In an interview with Yahoo News this week, famed entrepreneur Mark Cuban said that he would like to make some “updates” to the Second Amendment. The Dallas Mavericks owner has flirted with the possibility of running a third-party campaign for president next year, and his take on the gun control debate is one that aims to find middle ground between freedom absolutionists on the right and anti-gun nuts on the left. Whether or not he succeeds in finding that middle ground is up for debate, but we at least have to salute him for thinking about the issue – something Democrats, at least, are completely incapable of.
“I would go to change the Second Amendment in ways that people probably wouldn’t expect,” Cuban said. “One, every American citizen has the right to own a gun.”
Okay, good start, although that wouldn’t necessarily mean changing the Constitution. (Democrats would argue otherwise, but let’s just stick with the truth for now).
“Two,” he said, “the federal government will never be allowed to ever confiscate that gun from an individual.”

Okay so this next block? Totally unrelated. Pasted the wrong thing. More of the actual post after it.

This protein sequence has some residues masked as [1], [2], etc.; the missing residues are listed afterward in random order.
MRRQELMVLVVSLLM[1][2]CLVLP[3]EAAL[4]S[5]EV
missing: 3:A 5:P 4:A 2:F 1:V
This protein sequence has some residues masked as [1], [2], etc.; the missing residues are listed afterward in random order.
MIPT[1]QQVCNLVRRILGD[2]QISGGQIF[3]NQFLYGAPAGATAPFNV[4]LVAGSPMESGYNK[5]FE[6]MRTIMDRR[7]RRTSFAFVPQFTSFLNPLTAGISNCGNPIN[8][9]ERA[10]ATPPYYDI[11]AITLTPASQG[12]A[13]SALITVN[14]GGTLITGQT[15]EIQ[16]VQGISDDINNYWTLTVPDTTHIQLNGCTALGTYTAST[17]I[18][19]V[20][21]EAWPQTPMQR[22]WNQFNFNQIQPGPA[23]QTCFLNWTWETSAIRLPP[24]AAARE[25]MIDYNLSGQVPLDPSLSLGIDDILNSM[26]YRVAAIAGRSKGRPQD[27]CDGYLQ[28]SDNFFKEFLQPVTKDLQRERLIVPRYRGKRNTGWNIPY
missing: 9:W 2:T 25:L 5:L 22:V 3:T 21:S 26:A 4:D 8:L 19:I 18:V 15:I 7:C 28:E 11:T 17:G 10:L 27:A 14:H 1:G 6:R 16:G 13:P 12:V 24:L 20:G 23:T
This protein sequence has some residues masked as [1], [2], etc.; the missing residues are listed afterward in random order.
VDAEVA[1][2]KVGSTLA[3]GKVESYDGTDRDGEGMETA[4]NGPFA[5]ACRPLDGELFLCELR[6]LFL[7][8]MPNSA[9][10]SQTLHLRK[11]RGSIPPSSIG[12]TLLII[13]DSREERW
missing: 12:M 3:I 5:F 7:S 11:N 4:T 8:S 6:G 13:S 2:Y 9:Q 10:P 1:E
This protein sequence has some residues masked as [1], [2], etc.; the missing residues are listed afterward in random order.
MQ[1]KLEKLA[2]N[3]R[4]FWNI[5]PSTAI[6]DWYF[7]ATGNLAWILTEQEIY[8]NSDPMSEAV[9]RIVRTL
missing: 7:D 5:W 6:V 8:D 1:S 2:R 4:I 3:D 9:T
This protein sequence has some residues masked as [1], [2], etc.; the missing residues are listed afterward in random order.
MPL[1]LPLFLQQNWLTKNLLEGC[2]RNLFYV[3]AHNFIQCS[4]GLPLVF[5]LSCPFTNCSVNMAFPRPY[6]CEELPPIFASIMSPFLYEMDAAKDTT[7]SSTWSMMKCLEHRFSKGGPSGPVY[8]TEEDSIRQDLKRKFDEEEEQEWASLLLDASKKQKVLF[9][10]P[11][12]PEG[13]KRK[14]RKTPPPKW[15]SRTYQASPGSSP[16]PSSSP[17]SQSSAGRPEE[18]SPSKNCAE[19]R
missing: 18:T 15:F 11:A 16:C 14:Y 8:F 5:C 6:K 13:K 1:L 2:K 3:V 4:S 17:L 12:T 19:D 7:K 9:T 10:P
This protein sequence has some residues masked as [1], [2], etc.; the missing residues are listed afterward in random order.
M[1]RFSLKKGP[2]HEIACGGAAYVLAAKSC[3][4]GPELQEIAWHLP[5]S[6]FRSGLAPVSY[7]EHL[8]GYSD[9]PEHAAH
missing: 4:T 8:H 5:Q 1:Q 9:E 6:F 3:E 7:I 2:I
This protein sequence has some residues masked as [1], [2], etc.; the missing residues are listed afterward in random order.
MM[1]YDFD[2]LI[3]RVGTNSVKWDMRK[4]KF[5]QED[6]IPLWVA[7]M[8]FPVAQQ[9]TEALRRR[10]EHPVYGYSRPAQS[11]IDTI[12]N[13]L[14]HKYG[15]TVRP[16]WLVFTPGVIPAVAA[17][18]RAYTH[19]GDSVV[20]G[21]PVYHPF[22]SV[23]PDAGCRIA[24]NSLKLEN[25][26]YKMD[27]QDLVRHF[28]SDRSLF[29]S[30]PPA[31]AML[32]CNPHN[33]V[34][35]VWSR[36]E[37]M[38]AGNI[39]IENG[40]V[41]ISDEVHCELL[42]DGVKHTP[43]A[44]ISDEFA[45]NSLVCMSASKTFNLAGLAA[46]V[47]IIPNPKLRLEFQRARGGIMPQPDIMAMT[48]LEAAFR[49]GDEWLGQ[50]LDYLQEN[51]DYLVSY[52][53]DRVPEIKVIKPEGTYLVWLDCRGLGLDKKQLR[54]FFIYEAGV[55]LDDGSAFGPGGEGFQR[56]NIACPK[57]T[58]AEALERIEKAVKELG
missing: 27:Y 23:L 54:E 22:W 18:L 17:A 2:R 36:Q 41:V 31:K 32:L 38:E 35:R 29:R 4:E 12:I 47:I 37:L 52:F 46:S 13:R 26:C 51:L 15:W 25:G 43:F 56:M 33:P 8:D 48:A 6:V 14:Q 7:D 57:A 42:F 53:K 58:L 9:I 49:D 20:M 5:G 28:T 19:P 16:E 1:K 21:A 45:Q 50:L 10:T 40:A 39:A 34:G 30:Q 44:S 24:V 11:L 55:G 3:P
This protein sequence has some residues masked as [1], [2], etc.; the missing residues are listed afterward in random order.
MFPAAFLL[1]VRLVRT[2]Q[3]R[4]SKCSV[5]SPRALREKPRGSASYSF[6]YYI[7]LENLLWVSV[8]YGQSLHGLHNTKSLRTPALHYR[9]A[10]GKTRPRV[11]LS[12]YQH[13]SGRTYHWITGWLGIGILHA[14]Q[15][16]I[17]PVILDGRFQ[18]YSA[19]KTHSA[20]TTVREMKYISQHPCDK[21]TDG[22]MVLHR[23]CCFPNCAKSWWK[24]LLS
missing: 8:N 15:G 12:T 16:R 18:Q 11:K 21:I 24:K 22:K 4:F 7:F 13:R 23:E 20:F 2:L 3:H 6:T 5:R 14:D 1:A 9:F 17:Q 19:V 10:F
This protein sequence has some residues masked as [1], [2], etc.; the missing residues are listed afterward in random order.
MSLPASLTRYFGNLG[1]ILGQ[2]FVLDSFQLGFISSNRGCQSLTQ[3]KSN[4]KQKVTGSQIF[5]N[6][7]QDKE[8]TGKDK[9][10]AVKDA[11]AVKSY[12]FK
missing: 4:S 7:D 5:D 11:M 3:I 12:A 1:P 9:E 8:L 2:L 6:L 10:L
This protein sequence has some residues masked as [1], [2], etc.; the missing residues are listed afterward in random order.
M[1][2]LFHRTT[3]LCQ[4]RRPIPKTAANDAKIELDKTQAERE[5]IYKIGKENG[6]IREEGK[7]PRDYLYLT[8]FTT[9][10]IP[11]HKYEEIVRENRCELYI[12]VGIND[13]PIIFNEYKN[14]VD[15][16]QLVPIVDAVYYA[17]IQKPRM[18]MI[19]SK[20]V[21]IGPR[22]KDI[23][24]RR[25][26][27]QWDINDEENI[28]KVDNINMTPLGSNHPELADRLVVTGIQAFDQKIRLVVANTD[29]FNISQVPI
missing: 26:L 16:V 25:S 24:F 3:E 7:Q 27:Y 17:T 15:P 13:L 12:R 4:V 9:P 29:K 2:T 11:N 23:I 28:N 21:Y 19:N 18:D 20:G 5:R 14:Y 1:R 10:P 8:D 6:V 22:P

Yes, good, correct. That should already be the case.
However, Cuban said, states should be allowed to make their own laws within that framework.
“States have the right to manage the ownership – the purchase, ownership, and management – of guns owned and held within their borders,” he said. “If you live in a state like Texas, if the law in Texas is open carry, so be it. If you live in Pennsylvania where they are more stringent and they don’t want you to be able to have a gun other than in your own premises or under lock and key or you have to do a background check, then that’s up to them to decide.”
In a way, we fail to see how this is a change from where we’re at today, other than the fact that states are not allowed to pass ridiculously anti-Second Amendment laws without court challenge. And it would also, we suppose, preclude Congress from coming up with some kooky ban on semiautomatic rifles. Even so, we believe that these are inherent in the Second Amendment as it is currently written, so we’re not sure where an “update” is necessary.
Even so, it’s refreshing to hear from someone who doesn’t take a knee-jerk “GUNS BAD” approach to the issue. Also someone who doesn’t suffer from abject disdain for the Constitution. Those two ingredients have poisoned the debate over guns for too long.